More than 40 Congress members have urged the FDA to conduct a more rigorous review of environmental and health safety concerns of GE salmon before approving it. So far, the FDA has failed to comply.
5. Privatizing seeds
The FDA’s love affair with Monsanto has led to the privatization, and patenting, of the very source of life: seeds. Monsanto is allowed to sell its patented GE “Roundup Ready” soybean seeds, and other patented seeds, to farmers under a contract that prohibits the farmers from saving the next-generation seeds and replanting them. Farmers who buy Monsanto’s GE seeds are required to buy new seeds every year. Monsanto then sells the same farmers its proprietary pesticides, like Roundup, that can be sprayed in huge amounts on Monsanto’s patented Roundup Ready crops, killing everything except the GE plants.
It’s a win-win for Monsanto. But everybody else loses.
Monsanto promised farmers that the company’s Roundup Ready scheme would increase yields and profits. Not true. Since 1995, the average cost to plant one acre of Monsanto’s soybeans has risen 325 percent, according to the Center for Food Safety. Corn seed prices are up by 259 percent. Those increases don’t include the cost of the lawsuits Monsanto has aggressively filed against farmers the company claims have violated patent agreements. By the end of 2012, Center for Food Safety calculates that Monsanto had received over $23.5 million from patent infringement lawsuits against farmers and farm businesses.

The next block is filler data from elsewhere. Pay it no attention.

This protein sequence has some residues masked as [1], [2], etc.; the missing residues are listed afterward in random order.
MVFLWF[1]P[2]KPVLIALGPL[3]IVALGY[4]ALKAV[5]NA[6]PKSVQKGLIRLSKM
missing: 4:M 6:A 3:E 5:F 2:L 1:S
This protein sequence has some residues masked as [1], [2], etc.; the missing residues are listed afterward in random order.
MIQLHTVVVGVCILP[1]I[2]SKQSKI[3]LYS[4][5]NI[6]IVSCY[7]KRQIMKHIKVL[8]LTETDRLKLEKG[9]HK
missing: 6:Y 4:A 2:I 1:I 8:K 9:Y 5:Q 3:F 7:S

Monsanto promised that its GE crops would help the environment by reducing the need for pesticides. But according to the U.S. Department of Agriculture, farmers used up to 26 percent more chemicals per acre on herbicide-resistant crops than on non-GE crops. And as several dozen aggressive “superweeds” have become resistant to glyphosate, the primary herbicide used on GE crops, the biotech industry is ramping up its war on weeds with a new generation of GE crops that can surviving spraying with 2,4 D, paraquat and other super-toxic herbicides.
And what about Monsanto’s promise that GE seeds would feed the world’s hungry? Debunked. In 2010, the Food and Agriculture Organization of the United Nations warned that the loss of biodiversity will have “major impact on the ability of humankind to feed itself in the future.”
Who is the FDA really looking out for? Hard to believe it’s the U.S. consumer.
Zack Kaldveer is assistant media manager for the Organic Consumers Association.
Visit EcoWatch’s GENETICALLY MODIFIED ORGANISM page for more related news on this topic.